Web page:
12 Golf Inc. May/June 2017
to forget that Chambers Bay is, after all, a muni.
The result was a comprehensive set of grow-the-game initiatives that Allen is spearheading at
the KemperSports-managed club.
The centerpiece of Allen’s efforts at Chambers
Bay is #1moregolfer, designed to draw more
new players to golf. The program encourages
each regular golfer to bring one new golfer into
“Lots of us got into the game because of a
friend or relative who shepherded us through
the obstacles involved in learning how to play,”
Allen said. “Imagine what would happen if all
the millions of golfers out there would commit
to introducing and supporting one new golfer.”
Another effort is aimed at making golf more
accessible to seniors and others who may be
intimidated by the fact that the course is walk-ing-only. A nine-hole loop on the flattest part
of the course is designed to attract golfers who
want to play but cannot walk the full 18 holes.
Allen estimates that these efforts have
brought in between $30,000 to $50,000 in extra
At the age of 25, Zach Peed manages Kula
Golf, a family golf investment company that
owns ArborLinks in Nebraska City, Neb., and
Ballyhack Golf Club in Roanoke, Va.
As a member of the generation that grew up
with computers, smartphones and tablets, Peed
wants to use technology to attract other young
adults to the game.
To that end, he has launched a startup software company aimed at using 21st century
marketing tools to lure players. Peed’s company
created an app called GolfStatus, designed to
make the game more appealing to younger golfers.
“The program applies the same model to
golfers along the lines of what Fitbit does for
people interested in improving fitness,” he said.
Peed said courses can use the app to drive
rounds and revenue. A club using GolfStatus
can give players rewards for accomplishments
such as a hole-in-one. It also can provide incentives for playing a specified number of rounds
or staying at a resort for a certain number of
“We want courses to be able to communicate
more easily with golfers,” Peed said.
He said most operators today don’t pay much
attention to players, beyond sending a marshal
around the course to say hello and check on the
pace of play.
His software division is developing a tournament management program and a gaming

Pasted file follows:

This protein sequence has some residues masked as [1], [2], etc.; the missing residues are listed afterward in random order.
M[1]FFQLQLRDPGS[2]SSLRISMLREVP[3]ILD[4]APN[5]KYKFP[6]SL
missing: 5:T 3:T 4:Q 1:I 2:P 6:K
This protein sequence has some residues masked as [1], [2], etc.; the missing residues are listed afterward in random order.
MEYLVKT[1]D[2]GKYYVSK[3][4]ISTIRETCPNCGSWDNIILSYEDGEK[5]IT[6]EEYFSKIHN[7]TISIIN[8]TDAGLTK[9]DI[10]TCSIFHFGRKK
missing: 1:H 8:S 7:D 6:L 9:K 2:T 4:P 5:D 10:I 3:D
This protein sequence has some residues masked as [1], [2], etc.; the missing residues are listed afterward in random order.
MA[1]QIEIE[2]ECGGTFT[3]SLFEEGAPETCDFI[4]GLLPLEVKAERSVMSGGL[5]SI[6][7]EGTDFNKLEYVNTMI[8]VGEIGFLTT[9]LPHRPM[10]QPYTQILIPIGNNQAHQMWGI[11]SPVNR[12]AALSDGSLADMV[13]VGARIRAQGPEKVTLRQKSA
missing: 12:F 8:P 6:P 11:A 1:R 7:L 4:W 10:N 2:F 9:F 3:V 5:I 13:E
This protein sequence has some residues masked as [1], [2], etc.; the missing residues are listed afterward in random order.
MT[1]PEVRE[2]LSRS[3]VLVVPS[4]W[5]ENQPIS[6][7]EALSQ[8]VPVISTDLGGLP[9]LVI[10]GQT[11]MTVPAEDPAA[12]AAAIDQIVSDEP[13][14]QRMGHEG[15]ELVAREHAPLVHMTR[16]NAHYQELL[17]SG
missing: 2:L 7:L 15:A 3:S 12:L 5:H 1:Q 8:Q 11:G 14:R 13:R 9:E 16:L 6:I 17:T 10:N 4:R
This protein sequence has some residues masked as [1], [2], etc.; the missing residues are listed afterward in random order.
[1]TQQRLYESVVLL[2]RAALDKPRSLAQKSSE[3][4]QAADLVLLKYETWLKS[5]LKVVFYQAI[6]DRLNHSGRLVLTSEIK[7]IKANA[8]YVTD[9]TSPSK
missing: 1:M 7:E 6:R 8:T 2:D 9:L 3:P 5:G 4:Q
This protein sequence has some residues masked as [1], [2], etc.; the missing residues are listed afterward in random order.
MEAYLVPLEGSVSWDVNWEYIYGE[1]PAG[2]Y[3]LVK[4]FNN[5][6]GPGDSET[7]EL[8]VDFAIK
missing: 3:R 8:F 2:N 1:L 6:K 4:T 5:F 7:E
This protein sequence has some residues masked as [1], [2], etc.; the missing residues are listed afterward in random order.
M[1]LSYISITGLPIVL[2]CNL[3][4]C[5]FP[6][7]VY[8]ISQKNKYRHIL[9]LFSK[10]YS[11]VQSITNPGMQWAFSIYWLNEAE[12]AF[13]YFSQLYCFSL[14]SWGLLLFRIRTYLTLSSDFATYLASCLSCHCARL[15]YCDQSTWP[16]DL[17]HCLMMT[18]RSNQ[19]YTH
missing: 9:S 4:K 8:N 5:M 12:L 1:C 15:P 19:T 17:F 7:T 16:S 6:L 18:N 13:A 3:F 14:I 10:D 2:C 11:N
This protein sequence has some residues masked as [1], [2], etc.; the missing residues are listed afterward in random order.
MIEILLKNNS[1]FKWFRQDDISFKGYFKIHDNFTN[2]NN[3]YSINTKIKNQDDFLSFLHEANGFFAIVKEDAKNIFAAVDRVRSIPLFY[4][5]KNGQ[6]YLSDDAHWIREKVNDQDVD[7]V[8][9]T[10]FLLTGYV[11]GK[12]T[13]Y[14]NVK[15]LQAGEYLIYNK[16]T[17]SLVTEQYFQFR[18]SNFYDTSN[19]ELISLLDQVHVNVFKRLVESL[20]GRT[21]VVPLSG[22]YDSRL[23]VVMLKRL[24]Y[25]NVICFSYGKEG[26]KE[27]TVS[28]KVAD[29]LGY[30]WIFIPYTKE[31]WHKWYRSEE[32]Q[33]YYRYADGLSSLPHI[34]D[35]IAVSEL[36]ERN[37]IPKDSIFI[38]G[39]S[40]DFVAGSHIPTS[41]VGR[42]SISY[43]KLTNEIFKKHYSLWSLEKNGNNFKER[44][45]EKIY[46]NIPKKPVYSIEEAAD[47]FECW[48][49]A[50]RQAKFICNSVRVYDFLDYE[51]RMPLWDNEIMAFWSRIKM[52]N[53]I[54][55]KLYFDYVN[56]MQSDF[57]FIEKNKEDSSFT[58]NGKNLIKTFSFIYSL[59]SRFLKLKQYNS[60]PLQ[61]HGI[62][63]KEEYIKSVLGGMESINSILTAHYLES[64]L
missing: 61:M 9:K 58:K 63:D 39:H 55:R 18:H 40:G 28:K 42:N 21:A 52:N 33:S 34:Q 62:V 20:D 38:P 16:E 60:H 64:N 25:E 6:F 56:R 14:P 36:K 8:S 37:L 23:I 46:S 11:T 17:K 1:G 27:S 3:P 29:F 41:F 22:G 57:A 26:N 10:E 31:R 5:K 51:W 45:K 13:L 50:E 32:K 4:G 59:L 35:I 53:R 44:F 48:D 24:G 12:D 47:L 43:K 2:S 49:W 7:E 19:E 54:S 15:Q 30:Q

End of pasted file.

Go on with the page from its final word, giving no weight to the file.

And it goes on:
feature for GolfStatus. And, an app for course
superintendents is in the works.
“We want to put together an all-inclusive
software package for the golf industry,” Peed
Synergy Golf Solutions
After 35 years as a golf management professional, Dave Cowan founded a golf marketing
company, Synergy Golf Solutions, which uses
out-of-the box thinking to deliver results for
courses and other golf clients.
Based in Port Elgin, Ontario, the former
Canadian PGA Tour player has a long history
in the industry. In the 1980s, he helped operate
a network of 15 Nevada Bob’s golf retail stores.
He also turned around four struggling golf
facilities in the Ontario area. Most notable was
the Mill Run Golf Club in Uxbridge, Ontario,
Canada. It had gone 20 years without turning a
profit, but during the first year of Cowan’s management, rounds increased by more than 20,000
In 2005, he started Synergy Golf. Cowan
strives to help clients differentiate themselves
from other businesses, create value and inspire
loyalty through website design, search engine
optimization, data collection, email marketing
and social media marketing.
One of Synergy Golf’s ideas was a membership drive that enlisted club members and non-members to introduce new players to the club.
The participants didn’t actually have to join the
club, they just had to make someone aware that
the club was interested in
having them join. All members who introduced someone had their names put on
golf balls that were deposited
into a sack.
At the end of the membership drive, Cowan staged
a party where a helicopter
dropped the sack of golf balls
in the middle of the driving range. Balls went
everywhere, and the one that came closest to a
special marker was good for a free year of membership.
Cowan’s stunt sold a slew of new memberships and prompted a number of local businesses to use the clubhouse for meetings and
As managing director of Club Systems
International, a company that provides software
for 1.3 million club members in the United
Kingdom, Richard Peabody is promoting a way
to digitally connect clubs with golfers who are
The Europe-wide online system allows golfers who play as visitors
to analyze their games
and compare them
with each other. It’s a
digital way to record
their golf scores, look
at their play and maintain what is called a
Golfingindex. The new
system was developed
by HowDidiDo, a